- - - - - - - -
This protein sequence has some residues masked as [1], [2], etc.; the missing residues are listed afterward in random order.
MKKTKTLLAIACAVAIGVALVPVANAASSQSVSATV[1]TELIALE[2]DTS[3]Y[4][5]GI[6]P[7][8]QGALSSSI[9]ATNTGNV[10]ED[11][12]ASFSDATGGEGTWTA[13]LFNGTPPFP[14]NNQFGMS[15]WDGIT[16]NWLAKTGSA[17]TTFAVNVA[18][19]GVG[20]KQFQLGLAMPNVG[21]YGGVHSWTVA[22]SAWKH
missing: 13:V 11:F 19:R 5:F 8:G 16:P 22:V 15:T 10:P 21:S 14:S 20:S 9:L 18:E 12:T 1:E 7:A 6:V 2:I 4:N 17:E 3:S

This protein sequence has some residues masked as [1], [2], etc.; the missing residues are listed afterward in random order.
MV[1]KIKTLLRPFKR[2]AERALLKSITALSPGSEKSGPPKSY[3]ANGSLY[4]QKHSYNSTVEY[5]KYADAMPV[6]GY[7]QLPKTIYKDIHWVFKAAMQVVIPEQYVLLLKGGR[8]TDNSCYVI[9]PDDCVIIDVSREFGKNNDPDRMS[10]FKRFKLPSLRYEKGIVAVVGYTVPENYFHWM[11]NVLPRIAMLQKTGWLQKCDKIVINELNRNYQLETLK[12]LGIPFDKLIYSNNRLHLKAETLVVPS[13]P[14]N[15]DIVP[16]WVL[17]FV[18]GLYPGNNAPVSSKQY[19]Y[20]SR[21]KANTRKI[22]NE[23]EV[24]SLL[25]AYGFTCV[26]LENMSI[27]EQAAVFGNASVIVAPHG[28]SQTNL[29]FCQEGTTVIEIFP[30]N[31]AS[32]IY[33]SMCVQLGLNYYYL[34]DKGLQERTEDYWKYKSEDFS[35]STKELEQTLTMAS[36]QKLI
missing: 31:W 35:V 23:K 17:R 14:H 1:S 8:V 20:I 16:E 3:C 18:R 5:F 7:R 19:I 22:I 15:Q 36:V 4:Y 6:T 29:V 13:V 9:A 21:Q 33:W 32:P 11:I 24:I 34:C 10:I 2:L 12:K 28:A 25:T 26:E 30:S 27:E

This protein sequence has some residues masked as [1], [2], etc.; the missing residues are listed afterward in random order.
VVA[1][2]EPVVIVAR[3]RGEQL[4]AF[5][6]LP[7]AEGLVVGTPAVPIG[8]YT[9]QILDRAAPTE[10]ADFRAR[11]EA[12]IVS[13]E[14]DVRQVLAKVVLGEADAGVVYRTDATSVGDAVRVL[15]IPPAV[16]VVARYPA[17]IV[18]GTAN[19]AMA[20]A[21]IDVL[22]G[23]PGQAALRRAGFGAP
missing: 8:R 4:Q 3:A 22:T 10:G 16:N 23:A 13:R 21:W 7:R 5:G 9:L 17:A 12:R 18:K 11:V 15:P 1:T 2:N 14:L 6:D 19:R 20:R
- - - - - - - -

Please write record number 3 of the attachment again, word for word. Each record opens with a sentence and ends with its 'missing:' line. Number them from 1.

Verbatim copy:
This protein sequence has some residues masked as [1], [2], etc.; the missing residues are listed afterward in random order.
VVA[1][2]EPVVIVAR[3]RGEQL[4]AF[5][6]LP[7]AEGLVVGTPAVPIG[8]YT[9]QILDRAAPTE[10]ADFRAR[11]EA[12]IVS[13]E[14]DVRQVLAKVVLGEADAGVVYRTDATSVGDAVRVL[15]IPPAV[16]VVARYPA[17]IV[18]GTAN[19]AMA[20]A[21]IDVL[22]G[23]PGQAALRRAGFGAP
missing: 8:R 4:Q 3:A 22:T 10:G 16:N 23:A 13:R 21:W 7:R 5:G 9:L 17:A 12:R 18:K 11:V 15:P 1:T 2:N 14:L 6:D 19:R 20:R